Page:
XTC: Drums And Wires: The Surround Sound Series

Third album gets fully expanded.

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Their first album after the departure of keyboardist Barry Andrews and arrival of guitarist Dave Gregory, Drums And Wires was a transitional release for XTC, marking their progression from nervy new wavers to the contradictory position of pre-eminent post-punk classicists. This was where Swindon’s Fab Four established a reputation for experimentation while also confirming their mastery of conventional songcraft.

Of all 1979’s landmark releases – Wire’s 154, Joy Division’s Unknown Pleasures, Gang Of Four’s Entertainment!, PiL’s Metal Box, Talking Heads’ Fear Of Music and The Slits’ Cut – Drums And Wires was the one Beatles fans would have most enjoyed.

As though to further emphasise XTC’s appeal to traditionalists, prog hero Steven Wilson has here mixed Drums And Wires for 5.1 surround sound, with input from Andy Partridge (who also provides liner notes, along with Gregory and bassist Colin Moulding). There are two editions: a CD/DVD-A version with the 5.1 mix, a new stereo mix, the original master, the two tracks from the single that accompanied early copies of the vinyl album, plus two extended mixes; and a Blu-ray edition, featuring a trove of singles, alternate takes, B-sides, rehearsals, instrumental mixes and videos.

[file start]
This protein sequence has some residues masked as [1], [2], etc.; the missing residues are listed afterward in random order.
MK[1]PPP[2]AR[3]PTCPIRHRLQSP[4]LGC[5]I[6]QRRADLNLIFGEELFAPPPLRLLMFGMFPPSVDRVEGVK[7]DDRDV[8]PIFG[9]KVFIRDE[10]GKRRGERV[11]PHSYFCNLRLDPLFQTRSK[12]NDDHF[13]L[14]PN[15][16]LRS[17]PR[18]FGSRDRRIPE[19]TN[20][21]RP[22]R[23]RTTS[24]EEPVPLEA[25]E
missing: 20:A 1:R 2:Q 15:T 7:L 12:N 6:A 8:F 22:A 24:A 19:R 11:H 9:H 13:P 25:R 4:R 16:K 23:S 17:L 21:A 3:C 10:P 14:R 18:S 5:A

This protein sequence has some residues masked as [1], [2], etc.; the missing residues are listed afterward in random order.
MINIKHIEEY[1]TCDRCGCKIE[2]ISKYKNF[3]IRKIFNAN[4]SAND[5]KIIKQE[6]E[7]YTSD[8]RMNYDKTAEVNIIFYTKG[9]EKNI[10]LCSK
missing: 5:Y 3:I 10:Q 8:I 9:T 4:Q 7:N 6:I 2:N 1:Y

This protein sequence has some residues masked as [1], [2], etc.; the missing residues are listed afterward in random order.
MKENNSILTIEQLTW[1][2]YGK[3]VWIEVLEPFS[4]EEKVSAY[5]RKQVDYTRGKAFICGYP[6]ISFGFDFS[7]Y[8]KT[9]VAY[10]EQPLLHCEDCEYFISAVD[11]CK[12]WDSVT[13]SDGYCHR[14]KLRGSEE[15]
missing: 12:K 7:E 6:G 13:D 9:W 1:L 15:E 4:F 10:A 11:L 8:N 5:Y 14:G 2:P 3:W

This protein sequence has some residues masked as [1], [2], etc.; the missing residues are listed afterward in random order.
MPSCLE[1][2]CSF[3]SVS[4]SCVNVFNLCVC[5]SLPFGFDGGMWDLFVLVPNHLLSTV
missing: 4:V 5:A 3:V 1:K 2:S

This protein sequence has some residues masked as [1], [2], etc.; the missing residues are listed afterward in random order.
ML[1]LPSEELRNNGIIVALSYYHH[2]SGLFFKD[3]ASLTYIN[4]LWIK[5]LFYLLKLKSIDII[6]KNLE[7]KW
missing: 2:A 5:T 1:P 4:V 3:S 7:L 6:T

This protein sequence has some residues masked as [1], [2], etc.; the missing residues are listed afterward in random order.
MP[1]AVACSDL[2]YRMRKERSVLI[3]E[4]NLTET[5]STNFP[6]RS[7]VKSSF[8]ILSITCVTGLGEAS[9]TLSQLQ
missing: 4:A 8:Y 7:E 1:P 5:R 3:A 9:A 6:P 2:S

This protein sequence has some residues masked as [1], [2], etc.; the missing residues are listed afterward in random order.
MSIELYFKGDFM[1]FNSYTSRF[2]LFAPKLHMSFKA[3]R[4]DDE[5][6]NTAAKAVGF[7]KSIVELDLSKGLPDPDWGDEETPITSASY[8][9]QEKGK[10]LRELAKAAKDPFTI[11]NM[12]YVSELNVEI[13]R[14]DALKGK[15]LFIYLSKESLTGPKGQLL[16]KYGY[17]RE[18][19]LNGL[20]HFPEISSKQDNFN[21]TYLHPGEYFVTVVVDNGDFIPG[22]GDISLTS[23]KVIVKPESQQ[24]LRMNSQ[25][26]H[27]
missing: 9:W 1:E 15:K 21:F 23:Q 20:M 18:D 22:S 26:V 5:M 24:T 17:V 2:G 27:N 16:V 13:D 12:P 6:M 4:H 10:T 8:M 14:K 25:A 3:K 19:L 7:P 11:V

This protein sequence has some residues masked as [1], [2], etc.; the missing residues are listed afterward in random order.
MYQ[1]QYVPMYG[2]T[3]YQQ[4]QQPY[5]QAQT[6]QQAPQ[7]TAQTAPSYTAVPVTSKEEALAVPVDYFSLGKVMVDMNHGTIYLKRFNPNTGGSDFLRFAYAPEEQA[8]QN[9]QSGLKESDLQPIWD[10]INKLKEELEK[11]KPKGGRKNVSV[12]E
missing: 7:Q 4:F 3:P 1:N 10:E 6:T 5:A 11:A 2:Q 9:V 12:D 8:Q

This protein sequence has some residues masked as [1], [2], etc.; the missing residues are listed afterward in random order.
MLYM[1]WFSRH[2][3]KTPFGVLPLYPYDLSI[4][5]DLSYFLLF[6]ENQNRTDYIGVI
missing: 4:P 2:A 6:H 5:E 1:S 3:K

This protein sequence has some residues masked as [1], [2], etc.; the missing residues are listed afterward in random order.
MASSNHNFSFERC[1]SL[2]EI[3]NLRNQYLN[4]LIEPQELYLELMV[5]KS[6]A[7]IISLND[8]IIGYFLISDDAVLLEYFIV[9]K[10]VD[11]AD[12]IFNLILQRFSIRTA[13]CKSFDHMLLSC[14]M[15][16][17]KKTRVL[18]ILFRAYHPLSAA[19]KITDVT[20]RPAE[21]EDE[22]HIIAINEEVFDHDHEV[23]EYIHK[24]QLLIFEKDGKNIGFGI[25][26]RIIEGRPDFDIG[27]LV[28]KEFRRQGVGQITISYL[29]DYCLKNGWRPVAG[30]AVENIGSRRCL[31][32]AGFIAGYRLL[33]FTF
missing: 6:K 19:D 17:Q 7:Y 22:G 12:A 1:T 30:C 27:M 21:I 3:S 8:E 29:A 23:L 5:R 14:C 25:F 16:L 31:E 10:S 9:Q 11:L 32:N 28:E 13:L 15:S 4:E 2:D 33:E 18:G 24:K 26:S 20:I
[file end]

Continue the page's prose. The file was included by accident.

What emerges is a band caught thrillingly between their early attack – XTC the punk-pop brainiacs – and a more measured, expansive approach. Making Plans For Nigel couldn’t be more drum-heavy and wiry with its mutant industrial reggae. Helicopter invents Bloc Party/Franz Ferdinand 25 years early: dance music for people who wouldn’t be seen dead at a disco. Day In Day Out is what a plugged-in John Lennon might have come up with in 1979.

When You’re Near Me I Have Difficulty invents a new paradigm: the pop nerd, the anxious antithesis of the braggadocious rock male (with joint credit to David Byrne). Ten Feet Tall is one of four compositions here from Moulding, the McCartney of the piece. Millions is angular funk for sociophobes – suddenly the band’s name seemed like an ironic comment on an inability to experience pleasure.

If Outside World was a throwback to White Music, last track Complicated Game brought phase one of their career to a juddering halt, all Robert Fripp-ish ‘hairy guitar’ and the creeping dread of Bowie in Berlin. This was the modern world, and XTC captured it brilliantly./o:p